"Angel Street" March 1989
By Patrick Hamilton, Directed by Janice Wolfe
From The Daily World Sunday, February 26, 1989
A dominating, sinister husband and a seemingly frail and insecure wife are the focus of suspense and intrigue in the Driftwood Players production of "Angel Street."
The show will run Friday and Saturdays through March 18 at the Driftwood Players Theater in Aberdeen.
The $6 tickets are available at Harbor Drug in Hoquiam, City Drug and Captain's Cove in Aberdeen, and Sagen's Monte Drug in Montesano.
A good director selects a well-written script, chooses the right cast and then finishes the show with exact timing and concentration on its subtle aspects.
Janice Wolfe is making her directing debut with "Angel Street," and has put together all the ingredients for a successful show.
Wolfe has been associated with Driftwood Players for many years as a performer and backstage worker, and most recently was seen in "The Man Who Came To Dinner," as a more-than-slightly eccentric aunt.
She is a Chapter I/Learning Assistant Coordinator and Hi Cap teacher for the North Beach School, and we're sure to see more of her directing talent in later productions.
The entire action of the play occurs in a house on Angel Street located in the Pimlico district of London in 1880.
The play is an adaptation of the classic "Gaslight" movie staring Charles Boyer, Ingrid Bergman and Angela Lansbury from the 1940's.
The elaborate set designed by Ernie Ingram, assisted by Bill Davis and Doug Sipe, with the construction by Jack Schrauger, Don Stubb, Jane Mezera, Betty Gretsch, and Marc Tomlinson.
The cast is headed by Ron Richardson, a veteran of past productions including "Life With Father," "Crucifer of Blood," and most recently, last season's "The Foreigner."
Richardson, as Mr. Manningham, has a wonderful knack of playing the villain to the hilt. He employs many subtle touches to enhance his characterization.
At times this play seems like a melodrama, and the audience is tempted to "boo" as Richardson's character enters the room.
In his "real life," Richardson is a foreign language teacher at Aberdeen High School.
Joining Richardson is another experienced actor, Gary Morean, who has been seen in productions of "Bedroom Farce," "Death of a Salesman," and last season's "Majestic Kid."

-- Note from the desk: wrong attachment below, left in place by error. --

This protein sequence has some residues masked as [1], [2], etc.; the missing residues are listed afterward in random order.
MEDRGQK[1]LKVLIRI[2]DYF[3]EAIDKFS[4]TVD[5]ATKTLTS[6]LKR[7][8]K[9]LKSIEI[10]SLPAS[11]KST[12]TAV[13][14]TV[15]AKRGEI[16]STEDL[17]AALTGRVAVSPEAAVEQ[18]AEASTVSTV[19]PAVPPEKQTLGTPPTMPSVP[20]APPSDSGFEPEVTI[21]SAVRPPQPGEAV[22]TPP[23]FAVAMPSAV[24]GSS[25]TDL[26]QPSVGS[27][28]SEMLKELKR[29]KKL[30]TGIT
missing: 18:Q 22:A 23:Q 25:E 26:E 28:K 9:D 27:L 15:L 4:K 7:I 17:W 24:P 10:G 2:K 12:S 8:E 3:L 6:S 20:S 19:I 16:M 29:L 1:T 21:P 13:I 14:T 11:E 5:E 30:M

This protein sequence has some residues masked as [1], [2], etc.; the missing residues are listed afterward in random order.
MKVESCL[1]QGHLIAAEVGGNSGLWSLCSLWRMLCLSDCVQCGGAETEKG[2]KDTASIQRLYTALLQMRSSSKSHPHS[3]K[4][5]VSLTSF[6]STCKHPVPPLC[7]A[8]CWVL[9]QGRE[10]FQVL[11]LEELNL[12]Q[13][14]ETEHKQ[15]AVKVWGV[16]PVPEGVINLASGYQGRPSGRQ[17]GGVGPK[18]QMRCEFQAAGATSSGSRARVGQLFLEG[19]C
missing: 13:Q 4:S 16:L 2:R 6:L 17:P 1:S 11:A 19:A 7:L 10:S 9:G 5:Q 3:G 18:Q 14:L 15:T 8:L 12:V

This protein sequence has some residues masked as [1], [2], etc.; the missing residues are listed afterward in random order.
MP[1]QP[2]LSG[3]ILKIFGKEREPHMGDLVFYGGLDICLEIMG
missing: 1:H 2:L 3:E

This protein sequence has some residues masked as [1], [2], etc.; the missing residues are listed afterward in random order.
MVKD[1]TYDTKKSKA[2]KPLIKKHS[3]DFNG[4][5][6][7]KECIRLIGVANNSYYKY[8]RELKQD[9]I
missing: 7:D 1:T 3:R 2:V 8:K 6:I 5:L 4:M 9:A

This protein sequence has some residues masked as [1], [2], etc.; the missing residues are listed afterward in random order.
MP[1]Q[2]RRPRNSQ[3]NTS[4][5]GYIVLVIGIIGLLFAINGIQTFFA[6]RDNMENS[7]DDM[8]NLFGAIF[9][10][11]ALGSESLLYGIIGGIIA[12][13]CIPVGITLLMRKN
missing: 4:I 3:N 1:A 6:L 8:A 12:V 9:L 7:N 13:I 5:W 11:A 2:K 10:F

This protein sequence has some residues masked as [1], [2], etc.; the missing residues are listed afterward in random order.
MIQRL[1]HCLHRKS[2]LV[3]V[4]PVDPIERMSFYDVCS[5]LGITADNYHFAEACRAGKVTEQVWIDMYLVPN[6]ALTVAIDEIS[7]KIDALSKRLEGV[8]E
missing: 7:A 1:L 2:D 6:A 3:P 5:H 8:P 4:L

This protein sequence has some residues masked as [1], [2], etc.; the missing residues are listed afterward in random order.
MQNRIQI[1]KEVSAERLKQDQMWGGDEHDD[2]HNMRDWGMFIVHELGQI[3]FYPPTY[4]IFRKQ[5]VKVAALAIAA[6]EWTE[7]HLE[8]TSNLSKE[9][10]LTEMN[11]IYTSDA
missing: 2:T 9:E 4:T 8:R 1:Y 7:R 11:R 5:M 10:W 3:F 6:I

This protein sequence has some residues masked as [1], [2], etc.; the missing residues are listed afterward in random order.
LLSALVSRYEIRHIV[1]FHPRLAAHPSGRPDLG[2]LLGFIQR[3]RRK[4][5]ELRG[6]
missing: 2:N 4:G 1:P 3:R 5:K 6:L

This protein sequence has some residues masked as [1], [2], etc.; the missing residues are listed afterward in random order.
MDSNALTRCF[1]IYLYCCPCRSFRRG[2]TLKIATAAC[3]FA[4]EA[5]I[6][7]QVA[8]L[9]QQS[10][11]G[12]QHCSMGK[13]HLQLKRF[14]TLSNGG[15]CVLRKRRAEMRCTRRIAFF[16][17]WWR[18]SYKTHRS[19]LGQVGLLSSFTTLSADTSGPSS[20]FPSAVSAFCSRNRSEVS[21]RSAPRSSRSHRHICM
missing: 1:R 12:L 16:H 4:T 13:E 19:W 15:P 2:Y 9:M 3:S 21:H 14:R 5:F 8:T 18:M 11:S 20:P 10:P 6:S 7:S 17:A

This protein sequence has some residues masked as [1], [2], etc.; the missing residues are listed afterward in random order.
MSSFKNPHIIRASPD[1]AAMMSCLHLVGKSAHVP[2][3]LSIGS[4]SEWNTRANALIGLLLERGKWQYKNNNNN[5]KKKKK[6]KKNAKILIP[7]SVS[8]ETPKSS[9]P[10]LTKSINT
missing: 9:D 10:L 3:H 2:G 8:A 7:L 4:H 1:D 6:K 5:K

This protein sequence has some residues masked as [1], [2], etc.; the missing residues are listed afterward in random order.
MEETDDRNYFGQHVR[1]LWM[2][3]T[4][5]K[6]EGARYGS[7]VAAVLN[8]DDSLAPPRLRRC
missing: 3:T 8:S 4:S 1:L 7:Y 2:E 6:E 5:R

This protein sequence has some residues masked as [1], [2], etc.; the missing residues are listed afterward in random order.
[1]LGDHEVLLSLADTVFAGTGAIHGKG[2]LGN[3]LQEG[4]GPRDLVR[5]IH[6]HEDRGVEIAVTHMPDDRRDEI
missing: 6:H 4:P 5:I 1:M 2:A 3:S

Morean always brings high energy to his characterizations, and his portrayal of Rough, a venerable old detective, is thoroughly enjoyable.
As the catalyst of the show, Morean is a strong counterpart to the sinister Richardson, and keeps the play moving along rapidly with some light moments.
A newcomer to the Driftwood stage and in fact to any acting part, Margaret Tingwall is cast as the heroine Mrs. Manningham, a role even most experienced actress would find challenging.
Tingwall does an extraordinary job of pulling off the insecure, frail wife who is afraid of her husband (Richardson) and worried she is going crazy, then transforming her into the cold and calculating woman who finds a way to get even.
With strong performances from the male leads, she is equal to the task as their counterpart.
A talented hair stylist with Hair Unlimited, she appeared in last year's "Raindrops Review" singing and dancing parts, and got the acting bug.
Tingwall's costume is a creation that was originally owned by Driftwood board member Jane Mezera's grandmother from Wisconsin. It was created between 1895 and 1905.
Smaller roles are played by Margaret Nivills as the cook and Janice Smith as the saucy maid.
Nevills has been in many productions of Driftwood Players, Grays Harbor Civic Choir, and Nomah Productions and brings a spunky portrayal of the loyal servant who gets involved in the action.
Smith, a first timer to Driftwood, is also up to the challenge of an experienced cast, exhibiting a strong performance as the flippant maid who has designs on the master of the house.
Bit parts of the policemen are played by Jim Backotich and Larry Tingwall.
Home Driftwood Players Inc. Webmaster Larry Tingwall